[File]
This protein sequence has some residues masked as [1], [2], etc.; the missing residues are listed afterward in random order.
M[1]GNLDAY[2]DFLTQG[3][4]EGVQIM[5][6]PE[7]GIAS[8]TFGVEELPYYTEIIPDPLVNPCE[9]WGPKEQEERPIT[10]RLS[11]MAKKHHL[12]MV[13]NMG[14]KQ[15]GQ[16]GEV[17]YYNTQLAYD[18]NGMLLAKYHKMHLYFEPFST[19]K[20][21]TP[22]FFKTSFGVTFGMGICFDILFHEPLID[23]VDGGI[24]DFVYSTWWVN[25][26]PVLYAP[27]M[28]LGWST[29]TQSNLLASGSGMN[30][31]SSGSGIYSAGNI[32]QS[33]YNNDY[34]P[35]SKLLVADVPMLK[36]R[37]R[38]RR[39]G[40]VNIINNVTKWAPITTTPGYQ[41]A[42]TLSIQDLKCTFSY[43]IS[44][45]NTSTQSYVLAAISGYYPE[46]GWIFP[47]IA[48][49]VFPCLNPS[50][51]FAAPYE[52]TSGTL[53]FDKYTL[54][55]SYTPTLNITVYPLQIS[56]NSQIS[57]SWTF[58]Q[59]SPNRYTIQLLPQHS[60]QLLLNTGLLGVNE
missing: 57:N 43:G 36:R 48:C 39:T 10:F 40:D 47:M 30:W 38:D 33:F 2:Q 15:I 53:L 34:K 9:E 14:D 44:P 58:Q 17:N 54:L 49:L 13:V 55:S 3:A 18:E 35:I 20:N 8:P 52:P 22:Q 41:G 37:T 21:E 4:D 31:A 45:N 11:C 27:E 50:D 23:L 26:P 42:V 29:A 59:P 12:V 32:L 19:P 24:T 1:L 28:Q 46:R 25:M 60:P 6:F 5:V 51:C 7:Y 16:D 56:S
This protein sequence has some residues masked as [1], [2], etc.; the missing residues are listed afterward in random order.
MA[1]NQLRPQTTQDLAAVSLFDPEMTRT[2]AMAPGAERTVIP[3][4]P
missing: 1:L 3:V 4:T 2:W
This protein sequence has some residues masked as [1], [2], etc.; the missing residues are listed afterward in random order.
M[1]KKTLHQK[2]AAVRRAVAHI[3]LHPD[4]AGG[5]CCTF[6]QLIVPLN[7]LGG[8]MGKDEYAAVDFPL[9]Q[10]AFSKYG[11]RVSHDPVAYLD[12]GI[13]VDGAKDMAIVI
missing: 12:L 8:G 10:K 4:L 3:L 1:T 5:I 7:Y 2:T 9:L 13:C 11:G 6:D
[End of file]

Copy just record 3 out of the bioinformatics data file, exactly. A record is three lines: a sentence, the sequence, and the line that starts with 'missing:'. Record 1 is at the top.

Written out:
This protein sequence has some residues masked as [1], [2], etc.; the missing residues are listed afterward in random order.
M[1]KKTLHQK[2]AAVRRAVAHI[3]LHPD[4]AGG[5]CCTF[6]QLIVPLN[7]LGG[8]MGKDEYAAVDFPL[9]Q[10]AFSKYG[11]RVSHDPVAYLD[12]GI[13]VDGAKDMAIVI
missing: 12:L 8:G 10:K 4:L 3:L 1:T 5:I 7:Y 2:T 9:L 13:C 11:G 6:D